In the works - a 222 medium power ampifier using a Russian GI-7B tube
- a GS35B amp, maybe for 6 meters, possibly HF
- a weak signal source for 432, 1296, 2304, 3456 and 5760
- a 1 watt 2304 amplifier with 26 dB of gain
- low noise preamps for 902, 2304 and 3456
- a 2 watt 3456 amplifier
- a 1 watt 5760 amplifier
- a legal limt + differential T tuner for HF (started)
- stripline VHF/UHF directional coupler (started)
- a 10 MHz reference system locked to GPS
- a thermal watt meter (built but needs testing)
- a 10 GHz transverter
Pretty ambitious, huh?
2304 transverter kit
This kit is a W1GHZ design, uses a 720 MHz LO board and the transverter board uses copper pipe cap filters, 2 on the LO chain, one common one for TX and RX and another one dedicated to the TX. LO drive is +7dBm, 144 MHz IF drive is 0 dBm and TX output is approximately +7 dBm. I used the simple RF detector board to tune the filters.
The 3456 transverter looks identical, with the exception of a couple of components and tuning. These kits are a breeze to asssemble, but leave a bit to desire in the perfomance department as they are, a good low noise preamp and external TX amplifier will be needed to do any QSO's much past line of sight.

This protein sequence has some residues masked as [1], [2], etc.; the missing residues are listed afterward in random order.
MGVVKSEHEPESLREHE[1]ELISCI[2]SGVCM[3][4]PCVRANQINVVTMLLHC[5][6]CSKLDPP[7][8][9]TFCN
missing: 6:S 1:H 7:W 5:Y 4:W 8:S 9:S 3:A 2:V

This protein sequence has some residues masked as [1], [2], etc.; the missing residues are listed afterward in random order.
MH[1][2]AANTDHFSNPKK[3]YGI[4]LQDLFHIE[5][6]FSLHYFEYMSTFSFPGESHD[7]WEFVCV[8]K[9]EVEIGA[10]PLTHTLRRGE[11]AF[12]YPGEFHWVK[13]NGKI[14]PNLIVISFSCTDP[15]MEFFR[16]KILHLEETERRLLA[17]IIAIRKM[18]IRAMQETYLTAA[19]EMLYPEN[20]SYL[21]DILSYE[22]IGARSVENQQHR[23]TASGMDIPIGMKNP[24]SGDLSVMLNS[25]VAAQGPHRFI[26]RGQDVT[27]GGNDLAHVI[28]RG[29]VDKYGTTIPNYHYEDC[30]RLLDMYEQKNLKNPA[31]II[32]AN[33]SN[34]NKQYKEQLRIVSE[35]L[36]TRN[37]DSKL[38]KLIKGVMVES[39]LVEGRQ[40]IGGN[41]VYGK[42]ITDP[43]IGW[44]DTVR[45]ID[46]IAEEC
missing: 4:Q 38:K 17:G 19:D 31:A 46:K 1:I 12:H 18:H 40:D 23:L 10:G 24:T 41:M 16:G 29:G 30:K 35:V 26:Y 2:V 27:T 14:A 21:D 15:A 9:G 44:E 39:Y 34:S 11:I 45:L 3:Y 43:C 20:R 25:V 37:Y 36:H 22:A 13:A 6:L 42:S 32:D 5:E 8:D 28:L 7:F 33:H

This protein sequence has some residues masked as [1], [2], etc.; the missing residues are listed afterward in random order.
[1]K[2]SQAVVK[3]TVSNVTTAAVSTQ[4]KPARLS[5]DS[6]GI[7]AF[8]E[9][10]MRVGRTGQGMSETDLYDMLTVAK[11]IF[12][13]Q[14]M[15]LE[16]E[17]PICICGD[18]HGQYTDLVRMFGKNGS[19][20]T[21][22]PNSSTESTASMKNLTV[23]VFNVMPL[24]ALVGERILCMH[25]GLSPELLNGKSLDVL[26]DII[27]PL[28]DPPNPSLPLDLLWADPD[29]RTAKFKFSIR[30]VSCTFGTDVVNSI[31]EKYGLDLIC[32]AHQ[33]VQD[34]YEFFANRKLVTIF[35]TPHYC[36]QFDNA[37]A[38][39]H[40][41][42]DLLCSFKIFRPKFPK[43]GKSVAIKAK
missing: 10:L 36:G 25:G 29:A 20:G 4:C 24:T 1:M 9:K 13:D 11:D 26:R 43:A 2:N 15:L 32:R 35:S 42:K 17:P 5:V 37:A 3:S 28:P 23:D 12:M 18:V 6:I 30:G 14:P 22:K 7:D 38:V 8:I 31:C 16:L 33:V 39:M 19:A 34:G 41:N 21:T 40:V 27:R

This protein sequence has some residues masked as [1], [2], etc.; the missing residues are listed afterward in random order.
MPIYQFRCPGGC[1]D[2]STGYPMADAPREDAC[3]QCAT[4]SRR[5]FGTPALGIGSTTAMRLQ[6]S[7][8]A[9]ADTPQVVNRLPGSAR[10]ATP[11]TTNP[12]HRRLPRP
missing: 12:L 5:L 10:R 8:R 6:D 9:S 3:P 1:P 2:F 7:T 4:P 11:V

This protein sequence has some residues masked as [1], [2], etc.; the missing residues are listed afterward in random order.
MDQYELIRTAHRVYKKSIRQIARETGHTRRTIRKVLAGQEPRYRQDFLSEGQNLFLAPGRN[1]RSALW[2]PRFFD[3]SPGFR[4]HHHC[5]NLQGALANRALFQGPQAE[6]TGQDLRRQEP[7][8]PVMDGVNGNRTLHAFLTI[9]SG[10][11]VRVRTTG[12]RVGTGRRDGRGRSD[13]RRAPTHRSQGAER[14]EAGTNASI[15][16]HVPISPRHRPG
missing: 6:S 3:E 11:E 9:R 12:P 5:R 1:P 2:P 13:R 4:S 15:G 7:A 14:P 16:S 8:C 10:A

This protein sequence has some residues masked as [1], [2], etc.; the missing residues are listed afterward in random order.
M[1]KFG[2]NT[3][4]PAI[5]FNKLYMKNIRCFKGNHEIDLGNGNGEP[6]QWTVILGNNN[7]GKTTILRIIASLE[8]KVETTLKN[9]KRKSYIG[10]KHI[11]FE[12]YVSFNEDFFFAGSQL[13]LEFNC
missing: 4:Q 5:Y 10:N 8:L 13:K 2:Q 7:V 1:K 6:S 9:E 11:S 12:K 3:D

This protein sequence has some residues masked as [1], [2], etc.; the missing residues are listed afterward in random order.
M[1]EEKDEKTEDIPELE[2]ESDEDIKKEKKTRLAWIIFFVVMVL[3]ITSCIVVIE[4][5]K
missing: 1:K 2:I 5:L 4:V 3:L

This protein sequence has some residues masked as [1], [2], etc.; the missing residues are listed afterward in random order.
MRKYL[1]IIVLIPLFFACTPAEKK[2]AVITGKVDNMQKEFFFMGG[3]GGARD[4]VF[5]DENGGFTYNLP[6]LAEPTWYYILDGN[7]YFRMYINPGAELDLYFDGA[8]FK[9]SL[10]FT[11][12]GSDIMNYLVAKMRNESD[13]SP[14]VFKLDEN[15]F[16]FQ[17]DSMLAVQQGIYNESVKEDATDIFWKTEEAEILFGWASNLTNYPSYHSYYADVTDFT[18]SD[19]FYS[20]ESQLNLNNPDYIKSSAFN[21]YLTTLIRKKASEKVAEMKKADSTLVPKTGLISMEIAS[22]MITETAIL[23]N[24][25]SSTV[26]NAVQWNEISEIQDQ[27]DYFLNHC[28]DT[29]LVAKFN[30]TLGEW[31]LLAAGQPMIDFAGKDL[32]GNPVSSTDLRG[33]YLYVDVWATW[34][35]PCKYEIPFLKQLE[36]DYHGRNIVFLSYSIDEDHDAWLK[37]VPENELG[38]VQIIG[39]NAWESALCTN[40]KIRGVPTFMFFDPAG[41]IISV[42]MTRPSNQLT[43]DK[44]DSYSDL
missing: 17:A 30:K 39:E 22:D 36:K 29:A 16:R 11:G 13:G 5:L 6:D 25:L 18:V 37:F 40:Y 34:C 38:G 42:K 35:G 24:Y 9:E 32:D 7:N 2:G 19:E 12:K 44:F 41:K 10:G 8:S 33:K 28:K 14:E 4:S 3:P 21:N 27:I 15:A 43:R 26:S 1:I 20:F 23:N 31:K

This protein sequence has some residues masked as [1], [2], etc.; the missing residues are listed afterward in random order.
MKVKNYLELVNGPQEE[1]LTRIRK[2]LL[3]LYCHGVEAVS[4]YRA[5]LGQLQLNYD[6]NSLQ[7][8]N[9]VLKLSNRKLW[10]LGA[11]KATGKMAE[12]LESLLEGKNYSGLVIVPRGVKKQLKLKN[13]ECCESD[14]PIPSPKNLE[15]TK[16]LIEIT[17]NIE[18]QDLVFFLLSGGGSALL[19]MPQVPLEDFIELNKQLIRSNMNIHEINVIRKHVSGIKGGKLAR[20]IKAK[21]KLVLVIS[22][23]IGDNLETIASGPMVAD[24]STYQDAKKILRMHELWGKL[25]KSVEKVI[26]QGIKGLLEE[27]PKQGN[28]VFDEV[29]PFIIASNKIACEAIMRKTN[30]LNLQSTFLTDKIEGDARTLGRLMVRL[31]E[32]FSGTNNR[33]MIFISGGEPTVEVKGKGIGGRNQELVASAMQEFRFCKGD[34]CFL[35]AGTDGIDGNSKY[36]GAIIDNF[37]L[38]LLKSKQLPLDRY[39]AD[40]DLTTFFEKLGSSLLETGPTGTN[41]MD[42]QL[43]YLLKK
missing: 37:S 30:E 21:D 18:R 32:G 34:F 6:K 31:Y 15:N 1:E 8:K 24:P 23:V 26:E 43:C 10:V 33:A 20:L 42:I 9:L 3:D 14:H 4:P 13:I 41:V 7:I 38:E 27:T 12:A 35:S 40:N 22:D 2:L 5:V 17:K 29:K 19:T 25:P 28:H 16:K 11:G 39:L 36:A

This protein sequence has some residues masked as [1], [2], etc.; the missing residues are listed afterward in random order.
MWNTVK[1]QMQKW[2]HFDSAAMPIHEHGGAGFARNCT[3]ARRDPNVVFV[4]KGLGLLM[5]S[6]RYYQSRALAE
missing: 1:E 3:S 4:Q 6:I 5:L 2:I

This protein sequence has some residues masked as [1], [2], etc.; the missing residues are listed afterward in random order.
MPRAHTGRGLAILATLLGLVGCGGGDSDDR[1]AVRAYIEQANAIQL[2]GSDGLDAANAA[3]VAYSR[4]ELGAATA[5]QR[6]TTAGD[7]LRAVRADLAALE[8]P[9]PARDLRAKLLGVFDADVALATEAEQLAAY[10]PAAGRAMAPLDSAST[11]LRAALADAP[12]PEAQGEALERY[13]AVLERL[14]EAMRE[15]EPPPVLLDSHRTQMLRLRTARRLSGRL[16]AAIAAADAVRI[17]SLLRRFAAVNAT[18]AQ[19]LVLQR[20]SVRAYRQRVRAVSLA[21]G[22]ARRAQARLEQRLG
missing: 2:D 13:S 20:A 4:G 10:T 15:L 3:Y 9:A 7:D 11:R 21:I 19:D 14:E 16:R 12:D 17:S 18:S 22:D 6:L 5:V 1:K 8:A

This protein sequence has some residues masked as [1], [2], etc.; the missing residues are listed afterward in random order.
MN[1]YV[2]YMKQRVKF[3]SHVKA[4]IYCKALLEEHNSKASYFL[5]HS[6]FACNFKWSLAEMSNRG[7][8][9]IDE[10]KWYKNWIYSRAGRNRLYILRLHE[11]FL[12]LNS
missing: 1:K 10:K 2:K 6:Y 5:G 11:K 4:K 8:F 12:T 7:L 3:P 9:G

RF microve detector
I aquired a set of low power transverters for 2.3, 3.4 and 5.7 GHz that still needed some work and wanted a simple way to check relative output. Wally, W9OBG, sent me a couple of home brew detectors that would not measure some of the lower levels I was wanting to look at, so I do some checking and purchased a few Agilent HSMS 2852, a zero bias detector diode. The package is a dual device SOT-23 pacakge, pretty small to work with. I created a slimple PC board that gave me room for the SMA input, a 50 ohm load, the SOT-23 diode package and a cap and resisitor. The larger board is one using simple hot carrier diodes. With 1 milliwatt at 50 MHz into the smaller detector using the zero bias diode, I get 220 mV DC out. The one using the larger hot carrier diodes only has 61 mV DC out. At levels much below 1 milliwatt, the hot carrier diodes do not produce any voltage, the 2852 produces a detectable voltage to well below -10 dBm. The circuit is very simple and could be built on a connector. The center pin of the connector has the 50 ohm load resistor to ground, one diode goes to ground and one in series with the output, a small cap, I used a 220 pF to filter the ripple and a small resistor to ground, i think I used a 68 K ohm.
2 meter amp conversion project